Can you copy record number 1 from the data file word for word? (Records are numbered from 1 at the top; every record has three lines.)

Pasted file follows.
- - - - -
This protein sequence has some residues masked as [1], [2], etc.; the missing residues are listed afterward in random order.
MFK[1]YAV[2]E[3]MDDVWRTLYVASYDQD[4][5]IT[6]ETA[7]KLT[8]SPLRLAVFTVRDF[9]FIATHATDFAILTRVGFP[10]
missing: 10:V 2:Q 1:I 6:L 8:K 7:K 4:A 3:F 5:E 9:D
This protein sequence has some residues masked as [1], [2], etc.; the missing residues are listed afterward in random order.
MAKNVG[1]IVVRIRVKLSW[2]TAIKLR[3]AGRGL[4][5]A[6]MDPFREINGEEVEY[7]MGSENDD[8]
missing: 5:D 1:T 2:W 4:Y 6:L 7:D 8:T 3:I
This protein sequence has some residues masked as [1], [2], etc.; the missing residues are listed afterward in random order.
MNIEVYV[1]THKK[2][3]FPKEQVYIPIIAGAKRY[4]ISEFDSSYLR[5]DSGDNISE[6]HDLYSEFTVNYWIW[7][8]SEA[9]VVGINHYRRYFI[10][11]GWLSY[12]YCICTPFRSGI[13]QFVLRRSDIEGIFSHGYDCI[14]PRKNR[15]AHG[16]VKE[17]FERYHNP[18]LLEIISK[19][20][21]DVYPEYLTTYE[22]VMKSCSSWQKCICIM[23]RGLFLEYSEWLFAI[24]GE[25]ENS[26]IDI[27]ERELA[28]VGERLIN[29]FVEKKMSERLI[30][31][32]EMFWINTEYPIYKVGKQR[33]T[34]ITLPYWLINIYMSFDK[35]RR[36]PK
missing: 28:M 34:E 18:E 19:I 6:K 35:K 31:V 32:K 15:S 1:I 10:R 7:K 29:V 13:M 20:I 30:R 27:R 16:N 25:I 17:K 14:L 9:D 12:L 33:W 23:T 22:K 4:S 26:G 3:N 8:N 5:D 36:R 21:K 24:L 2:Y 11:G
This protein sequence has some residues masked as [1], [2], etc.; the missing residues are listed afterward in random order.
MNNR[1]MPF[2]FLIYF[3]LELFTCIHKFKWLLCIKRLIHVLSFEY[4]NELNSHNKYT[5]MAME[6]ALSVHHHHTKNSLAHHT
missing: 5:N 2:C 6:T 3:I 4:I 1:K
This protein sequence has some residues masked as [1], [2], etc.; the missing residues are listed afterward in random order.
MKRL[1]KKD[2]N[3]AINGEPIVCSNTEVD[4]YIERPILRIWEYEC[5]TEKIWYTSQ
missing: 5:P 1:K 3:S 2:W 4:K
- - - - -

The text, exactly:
This protein sequence has some residues masked as [1], [2], etc.; the missing residues are listed afterward in random order.
MFK[1]YAV[2]E[3]MDDVWRTLYVASYDQD[4][5]IT[6]ETA[7]KLT[8]SPLRLAVFTVRDF[9]FIATHATDFAILTRVGFP[10]
missing: 10:V 2:Q 1:I 6:L 8:K 7:K 4:A 3:F 5:E 9:D